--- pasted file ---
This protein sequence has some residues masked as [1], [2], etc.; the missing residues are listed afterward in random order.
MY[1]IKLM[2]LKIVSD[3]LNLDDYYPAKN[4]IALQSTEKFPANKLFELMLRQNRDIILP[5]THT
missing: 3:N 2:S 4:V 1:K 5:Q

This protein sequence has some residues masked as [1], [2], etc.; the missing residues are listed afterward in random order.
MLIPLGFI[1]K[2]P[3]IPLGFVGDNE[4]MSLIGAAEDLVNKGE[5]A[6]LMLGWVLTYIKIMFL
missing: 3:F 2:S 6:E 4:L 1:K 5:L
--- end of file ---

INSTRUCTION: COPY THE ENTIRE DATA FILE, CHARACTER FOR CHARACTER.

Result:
This protein sequence has some residues masked as [1], [2], etc.; the missing residues are listed afterward in random order.
MY[1]IKLM[2]LKIVSD[3]LNLDDYYPAKN[4]IALQSTEKFPANKLFELMLRQNRDIILP[5]THT
missing: 3:N 2:S 4:V 1:K 5:Q

This protein sequence has some residues masked as [1], [2], etc.; the missing residues are listed afterward in random order.
MLIPLGFI[1]K[2]P[3]IPLGFVGDNE[4]MSLIGAAEDLVNKGE[5]A[6]LMLGWVLTYIKIMFL
missing: 3:F 2:S 6:E 4:L 1:K 5:L